Zika virus (ZIKV) is emerging as a significant pathogen worldwide and may cause severe neurological disorders such as fetal microcephaly and Guillain-Barre syndrome. No drug or listed vaccines are currently available for preventing ZIKV infection. As a major target of neutralizing, ZIKV envelop (E) protein usually used for vaccine development. Nevertheless, the immunogenicity of ZIKV envelop (E) protein expressed by baculovirus display system has never been assessed. In this study, we reported a new strategy for surface display of ZIKV E protein by a recombinant baculovirus vector derived from Autographa californica multiple nuclear polyhedrosis virus (AcMNPV) and assessed its immunogenicity in mice. We produced recombinant fusion ZIKV E protein linked with signal peptide (SP) and transmembrane domain (TM) of AcMNPV GP64. The results showed that the recombinant protein was easy to produce by baculovirus display system. BALB/c mice immunized with this recombinant E protein developed ZIKV specific serum antibodies. The anti-E protein sera from the mice were able to effectively neutralize ZIKV in vitro. More importantly, AG6 (IFN-α/β and IFN-γ receptor deficient) mice immunized with recombinant E protein were protected against lethal ZIKV challenge. Together, these findings demonstrated that the recombinant E protein displayed by baculovirus can be conveniently prepared and displayed good immunogenicity in immunized mice. It is a promising practical approach for prompting the development of vaccine and related immunology research.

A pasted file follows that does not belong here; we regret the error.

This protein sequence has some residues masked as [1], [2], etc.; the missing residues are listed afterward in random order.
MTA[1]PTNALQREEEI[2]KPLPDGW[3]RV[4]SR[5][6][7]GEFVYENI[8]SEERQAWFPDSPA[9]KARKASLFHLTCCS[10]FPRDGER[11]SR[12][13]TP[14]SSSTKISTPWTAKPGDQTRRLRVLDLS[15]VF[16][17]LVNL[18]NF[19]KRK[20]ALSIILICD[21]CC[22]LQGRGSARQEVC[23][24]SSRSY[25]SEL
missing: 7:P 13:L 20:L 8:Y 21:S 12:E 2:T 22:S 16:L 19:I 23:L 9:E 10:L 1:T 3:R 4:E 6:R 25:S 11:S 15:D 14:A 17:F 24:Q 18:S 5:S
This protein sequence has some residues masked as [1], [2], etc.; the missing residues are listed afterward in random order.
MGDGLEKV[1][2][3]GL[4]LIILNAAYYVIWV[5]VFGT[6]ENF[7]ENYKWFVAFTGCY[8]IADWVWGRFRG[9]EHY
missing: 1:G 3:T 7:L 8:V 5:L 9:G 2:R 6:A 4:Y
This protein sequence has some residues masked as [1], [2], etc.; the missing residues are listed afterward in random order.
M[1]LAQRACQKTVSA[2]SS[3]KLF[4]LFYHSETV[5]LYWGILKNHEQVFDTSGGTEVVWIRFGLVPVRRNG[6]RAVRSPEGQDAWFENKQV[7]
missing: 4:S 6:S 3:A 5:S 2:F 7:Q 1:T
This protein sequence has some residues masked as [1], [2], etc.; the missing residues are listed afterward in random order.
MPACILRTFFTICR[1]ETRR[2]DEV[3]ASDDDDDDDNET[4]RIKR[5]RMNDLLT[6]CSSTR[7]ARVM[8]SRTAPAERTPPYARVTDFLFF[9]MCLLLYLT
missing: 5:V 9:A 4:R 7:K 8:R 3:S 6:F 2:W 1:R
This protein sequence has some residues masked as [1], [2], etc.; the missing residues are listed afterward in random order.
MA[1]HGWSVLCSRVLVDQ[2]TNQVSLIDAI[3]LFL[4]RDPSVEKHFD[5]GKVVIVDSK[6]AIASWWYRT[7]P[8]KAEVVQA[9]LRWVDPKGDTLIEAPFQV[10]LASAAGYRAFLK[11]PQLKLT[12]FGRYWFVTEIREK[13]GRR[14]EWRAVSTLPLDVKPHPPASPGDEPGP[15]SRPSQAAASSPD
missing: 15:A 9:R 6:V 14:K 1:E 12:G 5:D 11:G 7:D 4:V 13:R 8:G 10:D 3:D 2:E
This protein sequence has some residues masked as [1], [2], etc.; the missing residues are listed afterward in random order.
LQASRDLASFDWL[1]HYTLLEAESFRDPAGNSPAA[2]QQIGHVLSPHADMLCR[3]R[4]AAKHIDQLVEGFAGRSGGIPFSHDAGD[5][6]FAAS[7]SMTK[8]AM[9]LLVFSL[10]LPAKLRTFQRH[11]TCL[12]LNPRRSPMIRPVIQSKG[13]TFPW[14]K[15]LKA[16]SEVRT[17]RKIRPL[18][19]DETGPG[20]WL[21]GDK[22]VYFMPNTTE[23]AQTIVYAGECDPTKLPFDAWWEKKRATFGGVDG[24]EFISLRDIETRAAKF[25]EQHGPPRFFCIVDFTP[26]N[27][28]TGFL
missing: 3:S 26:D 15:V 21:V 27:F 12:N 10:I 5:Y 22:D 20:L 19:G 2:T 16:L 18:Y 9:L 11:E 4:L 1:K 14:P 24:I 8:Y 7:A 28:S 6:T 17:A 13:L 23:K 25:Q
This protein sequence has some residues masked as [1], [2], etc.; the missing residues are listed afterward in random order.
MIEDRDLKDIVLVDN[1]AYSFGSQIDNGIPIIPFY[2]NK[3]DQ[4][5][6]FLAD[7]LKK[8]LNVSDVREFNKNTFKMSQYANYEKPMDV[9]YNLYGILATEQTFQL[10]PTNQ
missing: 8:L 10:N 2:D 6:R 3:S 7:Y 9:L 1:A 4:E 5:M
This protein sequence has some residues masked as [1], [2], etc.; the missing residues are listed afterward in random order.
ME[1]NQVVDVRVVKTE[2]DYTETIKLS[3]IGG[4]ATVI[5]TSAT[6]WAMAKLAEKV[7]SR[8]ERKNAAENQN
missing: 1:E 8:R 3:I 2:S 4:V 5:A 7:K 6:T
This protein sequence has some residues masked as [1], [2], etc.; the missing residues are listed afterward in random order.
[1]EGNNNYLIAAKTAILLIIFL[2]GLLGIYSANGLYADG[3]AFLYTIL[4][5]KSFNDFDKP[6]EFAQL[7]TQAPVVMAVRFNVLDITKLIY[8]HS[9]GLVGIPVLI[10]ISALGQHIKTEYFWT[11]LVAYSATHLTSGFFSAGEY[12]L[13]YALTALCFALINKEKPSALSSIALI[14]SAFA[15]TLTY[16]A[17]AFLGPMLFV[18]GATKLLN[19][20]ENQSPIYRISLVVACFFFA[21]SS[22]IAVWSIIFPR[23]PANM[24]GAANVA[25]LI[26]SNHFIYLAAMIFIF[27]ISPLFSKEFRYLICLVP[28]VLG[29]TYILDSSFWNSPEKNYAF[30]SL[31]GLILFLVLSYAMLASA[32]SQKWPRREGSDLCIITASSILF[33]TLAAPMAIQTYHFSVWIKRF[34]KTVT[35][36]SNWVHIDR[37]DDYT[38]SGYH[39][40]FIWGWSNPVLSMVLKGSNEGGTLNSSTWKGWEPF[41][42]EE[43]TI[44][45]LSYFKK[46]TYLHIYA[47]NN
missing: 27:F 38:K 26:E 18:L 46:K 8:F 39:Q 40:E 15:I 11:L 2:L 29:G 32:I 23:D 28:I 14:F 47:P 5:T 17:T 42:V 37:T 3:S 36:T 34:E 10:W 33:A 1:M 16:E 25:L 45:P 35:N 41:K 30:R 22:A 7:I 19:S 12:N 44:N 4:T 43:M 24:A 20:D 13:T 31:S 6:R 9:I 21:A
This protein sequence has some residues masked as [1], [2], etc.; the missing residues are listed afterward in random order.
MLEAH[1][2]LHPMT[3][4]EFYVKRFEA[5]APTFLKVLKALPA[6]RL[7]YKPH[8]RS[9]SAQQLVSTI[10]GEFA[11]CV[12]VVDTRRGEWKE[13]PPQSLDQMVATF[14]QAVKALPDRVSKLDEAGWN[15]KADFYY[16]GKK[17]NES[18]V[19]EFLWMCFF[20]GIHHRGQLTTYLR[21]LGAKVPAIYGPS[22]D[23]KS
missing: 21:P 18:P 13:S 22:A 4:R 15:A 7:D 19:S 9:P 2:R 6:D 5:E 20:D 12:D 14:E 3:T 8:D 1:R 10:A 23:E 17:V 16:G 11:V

Zika virus (ZIKV) is an enveloped, positive single-stranded RNA virus and a member of genus Flavivirus of Flavividae family (Musso and Gubler 2016; Wikan and Smith 2016; Martinez-Sobrido and Almazán 2019). The entire genome of ZIKV is about 11 kb in length, encoding three structural proteins, envelope (E), pre-membrane/membrane (prM/M), and capsid (C) along with seven non-structural proteins, NS1, NS2A, NS2B, NS3, NS4A, NS4B, and NS5 (Enfissi et al. 2016; Kostyuchenko et al. 2016; Richner et al. 2017; Lin et al. 2018). The structural proteins play a significant role in viral entry, fusion and assembly. E protein is the primary target of neutralizing antibodies (Abbink et al. 2017; Dai et al. 2018; Saiz et al. 2018). Two genetic strains of ZIKV are identified, African and Asian/American, with only one serotype (Richner et al. 2017). ZIKV is transmitted by Aedes aegypti. Modes of its transmission can be sexual, mother-to-fetus, or transfusion via blood (D’Ortenzio et al. 2016; Morrison and Diamond 2017). Historically, it was considered as a modest public health concern, causing mild fever, maculopapular rash, and arthralgia in 20% of patients, with 80% of infections being asymptomatic (Dowall et al. 2016; Mlakar et al. 2016; Zhao et al. 2016). However, it had raised major public health concerns since 2015, when a large outbreak occurred in Brazil and rapidly spreaded to other countries in Central and South America (da Silva et al. 2018). ZIKV has become a clinically significant pathogen since its association with severe neurological diseases such as fetal microcephaly, Guillain–Barre syndrome and congenital joint-limb contractures (White et al. 2016; Dávila-Castrodad et al. 2018; de Araújo et al. 2018). Increasing evidence has indicated that ZIKV infection can also lead to infertility (Govero et al. 2016; Ma et al. 2017). There are an estimated 2.6 billion people at risk worldwide and 242 million people in China, are at risk of exposure to ZIKV infection (Bogoch et al. 2016). Clearly, ZIKV is a global pathogen occurring in Americas, Africa, and Asia, and poses a serious threat to global public health (Zhao et al. 2016).